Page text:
With the advancement of digital technology—especially as it relates to the financial industry—our banking, purchasing and selling habits have changed drastically over the past 15 years or so. The days of writing a physical check are all but gone; we just swipe a card or make payments online now. While all this is obvious to the average consumer, there's a potential conflict developing in the online payment field, and its outcome could affect the way we make payments online. We're talking about the current impasse between digital currencies and the most popular online payment venue, PayPal. In this article, we'll take a look at the background of this issue, and where it looks to be headed.
When PayPal was introduced in 1998, it very quickly became the gold standard for making payments and transferring money online. According to their web page, PayPal now has over 110 million registered users, and they take advantage of the services the company provides for online purchases, money transfers, bill payment, and even employee salaries. Pretty much anything you used to do with money in a traditional fashion you can do with PayPal—provided it's legal, of course.
For ten years or so, PayPal has ruled the roost in their market—but there are those who say alternative currencies could put a dent in that. For those who believe cryptocurrency could prove a strong competitor to PayPal, they offer their own reasons—but most of them agree on one common theme. When you make a purchase with PayPal, you have the option of a charge-back; that is, if the goods or services don't arrive in good condition, or they weren't what you were expecting, you can dispute the purchase and ask for your money back. In direct contrast to that, when you use digital currency, all transactions are final, and there are no charge-backs.
There are two basic arguments to this point. Those for it insist the lack of a charge-back option forces consumers to be more careful when they make purchases. Those against it claim the consumer has no path of recourse should they be dissatisfied with the transaction. Both sides have valid points, and for the time being PayPal is coming down on the side of the consumer.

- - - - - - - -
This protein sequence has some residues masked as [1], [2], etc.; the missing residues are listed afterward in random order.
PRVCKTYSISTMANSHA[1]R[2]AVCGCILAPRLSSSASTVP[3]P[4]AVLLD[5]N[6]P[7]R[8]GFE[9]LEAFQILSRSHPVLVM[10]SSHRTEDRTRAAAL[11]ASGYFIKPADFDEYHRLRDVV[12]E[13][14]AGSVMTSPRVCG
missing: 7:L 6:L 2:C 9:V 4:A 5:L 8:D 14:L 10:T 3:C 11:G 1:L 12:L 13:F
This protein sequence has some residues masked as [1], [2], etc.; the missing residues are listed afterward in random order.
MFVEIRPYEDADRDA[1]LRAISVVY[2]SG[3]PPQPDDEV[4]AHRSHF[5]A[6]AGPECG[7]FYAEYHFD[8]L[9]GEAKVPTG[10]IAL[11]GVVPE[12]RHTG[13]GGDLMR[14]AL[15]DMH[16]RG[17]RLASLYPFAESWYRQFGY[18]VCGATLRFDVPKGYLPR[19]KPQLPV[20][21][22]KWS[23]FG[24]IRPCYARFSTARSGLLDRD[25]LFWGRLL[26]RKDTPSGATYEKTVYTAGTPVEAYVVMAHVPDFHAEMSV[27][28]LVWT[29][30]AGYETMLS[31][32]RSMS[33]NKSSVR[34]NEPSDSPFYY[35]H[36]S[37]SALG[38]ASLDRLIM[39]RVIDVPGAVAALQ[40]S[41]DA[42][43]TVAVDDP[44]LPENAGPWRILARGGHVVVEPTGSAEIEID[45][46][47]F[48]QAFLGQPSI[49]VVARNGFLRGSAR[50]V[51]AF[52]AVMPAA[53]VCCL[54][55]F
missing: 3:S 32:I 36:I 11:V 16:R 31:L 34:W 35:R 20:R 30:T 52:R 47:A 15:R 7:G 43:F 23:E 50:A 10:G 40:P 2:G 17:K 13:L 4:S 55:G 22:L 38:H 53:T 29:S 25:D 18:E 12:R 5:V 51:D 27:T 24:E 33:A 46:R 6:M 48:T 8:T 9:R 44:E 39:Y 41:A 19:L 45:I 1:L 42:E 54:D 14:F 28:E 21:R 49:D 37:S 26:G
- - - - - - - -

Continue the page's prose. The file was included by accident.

Ironically, it's partially because of charge-backs that PayPal doesn't allow digital currency transactions to be made through their services. For every charge-back claim made, PayPal must investigate the matter—and that can mean man-hours and money lost. There was an inordinately high percentage of charge-back claims being made that involved alternative currencies on PayPal. Their Acceptable Use Policy states the following:
You may not use the PayPal service for activities that... involve currency exchanges or check cashing businesses... (This part of their policy lists several activities that are considered violations, and we have edited it down for clarity on this one point; please click the link above for the full policy.)
Potentially, any violation of this policy can result in a frozen PayPal account, or having it terminated altogether.
Industry analysts insist, however, that this isn't the final word on this topic. In a recent CNN article, BitPay founder Tony Gallippi said the following about digital currency: “It's going to become the default payment system for the internet by the end of this decade.” BitPay is considered the cryptocurrency equivalent to PayPal, and Gallippi is clearly speaking in his own interest. However, digital currency payment options are likely to be a increasingly-viable contender in the market currently led by PayPal. Will they do nothing? Will they take an “if you can't beat 'em, join 'em” attitude?
It's wait-and-see for now. CNet recently interviewed PayPal president David Marcus, and while he admitted he liked Bitcoin, and owned some himself, “People are confused. They think because it's called cryptocurrency it's a currency. I don't think it is a currency.” That isn't to say he's closing the door forever, however. Marcus also added, “Whenever the regulatory framework is clearer, and the volatility comes down, then we'll consider it.” That's a long way away from saying, “Nope. No way, no how.” So, for the time being, PayPal is officially saying “no” to cryptocurrency transactions—but in the words of their own president, that could conceivably change. Coin Pursuit will keep an eye on this issue, and will keep you posted.
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